Discussion in 'Lounge & Gossip' started by ArcticFire, Wednesday 12th Feb, 2014.
Are there any multilink rear suspension gurus on here?
What we looking for mate? you seen this thread Honda 5-Link Double Wishbone Rear Suspension
I don't have permission the view it. Need to pick some brains but it could be challenging
Really let me see why that is
Works now cheers, interesting read.
Ok, I'm having a very annoying problem with my rear suspension and so far the mechanic at work, the rally mechanics I use and also the guys on the Mazda forum haven't been able to figure out what's wrong! lol
Mind it's a Mazda 6 MPS so the rear is multilink suspension setup with gas shocks and it's AWD so there's a diff back there also with drive shafts etc.
Basically, it's making a clunking sound but there doesn't seem to be any pattern as to when it makes this clunk and strangely potholes tend not to cause it but more things like speed bumps, lateral forces, rise and dips in the road and road imperfections. It's almost constant clunking away over bumps when the car is cold but after being on the motorway it tends to fade away. It also clunks when the rear is coming off the kerb, even when doing it very slowly. The rear doesn't seem to be absorbing the bumps very well, it's a bit jarring which makes me think it must be related to something that's connected to the dampers. There's no excessive roll with the car.
I've replaced the rear shocks and the rear drop links. The rear diff bushes are fine as that would only clunk when launching. The ARB bushes look mint and there's little movement but I'm getting them replaced next week anyway. Nothing else seems to have any unexpected play and the bushes all appear to look good. We can't seem to replicate the noise when up on the ramps or over the pit and tonight I tried it on axle stands so the suspension is dropped down but it's all even stiffer then with no play anyway.
It's a mystery and made worse by how many bushes this car has in the rear. It's been suggested that it could be the rear trailing arm bushes although again there's no unexpected play with them.
Any thoughts or has anyone experienced this as it's doing my head in!
I suppose this may be appropriate....
Unfortunately you will never be able to exert the forces seen when driving onto suspension components when on a ramp or lift. Making issues like this a nightmare to diagnose.
My initial thoughts were drop links, but you say they are replaced. Having read the rest of your post, I would be almost tempted to say top mounts for the shocks. A lot of bushes will clunk and jump around if they were not correctly greased or fitted. Have you greased the spring plate and top mount?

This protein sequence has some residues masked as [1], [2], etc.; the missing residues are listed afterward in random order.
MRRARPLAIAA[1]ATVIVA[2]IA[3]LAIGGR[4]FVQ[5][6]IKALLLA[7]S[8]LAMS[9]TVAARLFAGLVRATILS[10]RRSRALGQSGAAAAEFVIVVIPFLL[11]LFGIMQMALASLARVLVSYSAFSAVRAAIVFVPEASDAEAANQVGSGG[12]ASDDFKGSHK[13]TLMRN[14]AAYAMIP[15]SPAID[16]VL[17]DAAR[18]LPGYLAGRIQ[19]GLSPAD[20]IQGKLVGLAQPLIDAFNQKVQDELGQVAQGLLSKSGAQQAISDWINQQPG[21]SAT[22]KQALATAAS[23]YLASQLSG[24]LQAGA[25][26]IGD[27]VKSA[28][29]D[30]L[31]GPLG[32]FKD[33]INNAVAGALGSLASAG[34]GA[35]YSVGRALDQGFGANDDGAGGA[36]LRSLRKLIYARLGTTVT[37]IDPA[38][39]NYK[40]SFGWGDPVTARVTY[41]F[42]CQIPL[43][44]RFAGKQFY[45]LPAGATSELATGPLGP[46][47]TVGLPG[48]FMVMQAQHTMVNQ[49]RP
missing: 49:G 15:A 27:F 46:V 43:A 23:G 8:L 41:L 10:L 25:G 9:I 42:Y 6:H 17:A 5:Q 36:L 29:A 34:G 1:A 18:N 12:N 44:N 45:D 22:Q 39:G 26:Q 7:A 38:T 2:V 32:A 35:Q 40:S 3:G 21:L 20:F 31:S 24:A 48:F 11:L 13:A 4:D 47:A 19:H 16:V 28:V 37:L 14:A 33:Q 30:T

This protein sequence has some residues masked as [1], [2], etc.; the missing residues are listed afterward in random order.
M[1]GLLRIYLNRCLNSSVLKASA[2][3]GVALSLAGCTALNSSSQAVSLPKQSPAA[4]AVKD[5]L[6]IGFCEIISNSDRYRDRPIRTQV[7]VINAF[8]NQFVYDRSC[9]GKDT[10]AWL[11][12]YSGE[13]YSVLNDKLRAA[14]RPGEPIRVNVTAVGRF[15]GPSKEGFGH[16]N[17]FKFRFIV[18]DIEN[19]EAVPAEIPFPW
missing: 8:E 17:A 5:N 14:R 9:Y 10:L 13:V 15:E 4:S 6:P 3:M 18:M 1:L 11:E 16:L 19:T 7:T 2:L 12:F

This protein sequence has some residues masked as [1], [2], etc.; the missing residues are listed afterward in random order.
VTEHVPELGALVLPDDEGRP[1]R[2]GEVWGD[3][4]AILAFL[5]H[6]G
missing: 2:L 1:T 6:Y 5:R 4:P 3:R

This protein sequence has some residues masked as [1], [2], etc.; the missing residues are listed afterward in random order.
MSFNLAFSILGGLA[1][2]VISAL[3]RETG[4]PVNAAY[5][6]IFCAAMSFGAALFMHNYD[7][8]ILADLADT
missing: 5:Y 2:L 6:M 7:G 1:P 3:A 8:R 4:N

Have you considered looking at the diff or propshaft? it could be something as simple as a bit of dirt on the splines coming out of the diff. It may also be a sign of wear in the rear diff but I am imagining at this stage you can determine the difference between the mechanical noises of suspension and rotating drivetrain. As the suspension moves, there will be an element of lateral slip of each rear driveshaft, allowing it to slide in and out of the diff as the suspension bumps and rebounds. If it is a setup like Honda driveshafts then it will run on bearings inside a cup and they can become worn and knock. Alternatively if it is bolt on like the WRC cars then there has to be a CV or other joint to allow the lateral movement.
Just a thought.
Cheers, the top mounts of the shocks was mentioned on another forum but I figured that as these guys had literally just put new shocks in a few weeks ago it would have been noticed. They cover regular mechanics right through to building rally cars so I'm confident they know their stuff! lol
The car has 30K miles so I'm hoping it's not the rear diff, although I did replace the oil in it a few months ago. It takes a litre and I remember using Comma GL-5 but the bottle was crap for pouring (access is poor) and I could only get 1/2 litre in. I could only get Castrol GL-5 locally on the same day so I finished off with this. Is it possible that even though they are both GL-5 the different brands could be causing some problem? (it's been bugging me btw since doing it as I don't like mixing brands).